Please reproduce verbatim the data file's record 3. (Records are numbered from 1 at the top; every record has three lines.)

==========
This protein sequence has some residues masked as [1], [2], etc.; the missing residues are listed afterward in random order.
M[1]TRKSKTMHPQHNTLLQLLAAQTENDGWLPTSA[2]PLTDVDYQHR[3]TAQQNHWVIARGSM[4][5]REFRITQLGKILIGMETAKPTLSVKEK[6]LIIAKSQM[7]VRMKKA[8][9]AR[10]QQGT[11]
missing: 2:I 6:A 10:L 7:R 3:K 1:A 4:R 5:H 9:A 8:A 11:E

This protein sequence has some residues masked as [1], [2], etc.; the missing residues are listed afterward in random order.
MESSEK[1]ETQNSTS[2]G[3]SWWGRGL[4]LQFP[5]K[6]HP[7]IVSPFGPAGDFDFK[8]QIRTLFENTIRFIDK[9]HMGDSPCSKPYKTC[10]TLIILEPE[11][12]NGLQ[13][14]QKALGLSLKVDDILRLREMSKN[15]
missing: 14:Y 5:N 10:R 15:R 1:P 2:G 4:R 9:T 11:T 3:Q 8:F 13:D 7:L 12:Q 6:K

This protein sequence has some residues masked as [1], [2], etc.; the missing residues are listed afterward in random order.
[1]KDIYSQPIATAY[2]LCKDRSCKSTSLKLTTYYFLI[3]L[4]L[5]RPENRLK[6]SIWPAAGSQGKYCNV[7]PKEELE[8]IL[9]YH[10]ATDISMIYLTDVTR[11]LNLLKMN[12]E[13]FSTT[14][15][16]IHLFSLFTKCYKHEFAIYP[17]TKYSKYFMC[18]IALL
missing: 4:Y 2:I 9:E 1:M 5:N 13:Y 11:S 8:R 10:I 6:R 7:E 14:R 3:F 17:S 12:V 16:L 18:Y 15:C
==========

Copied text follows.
This protein sequence has some residues masked as [1], [2], etc.; the missing residues are listed afterward in random order.
[1]KDIYSQPIATAY[2]LCKDRSCKSTSLKLTTYYFLI[3]L[4]L[5]RPENRLK[6]SIWPAAGSQGKYCNV[7]PKEELE[8]IL[9]YH[10]ATDISMIYLTDVTR[11]LNLLKMN[12]E[13]FSTT[14][15][16]IHLFSLFTKCYKHEFAIYP[17]TKYSKYFMC[18]IALL
missing: 4:Y 2:I 9:E 1:M 5:N 13:Y 11:S 8:R 10:I 6:R 7:E 14:R 3:F 17:S 12:V 16:L 18:Y 15:C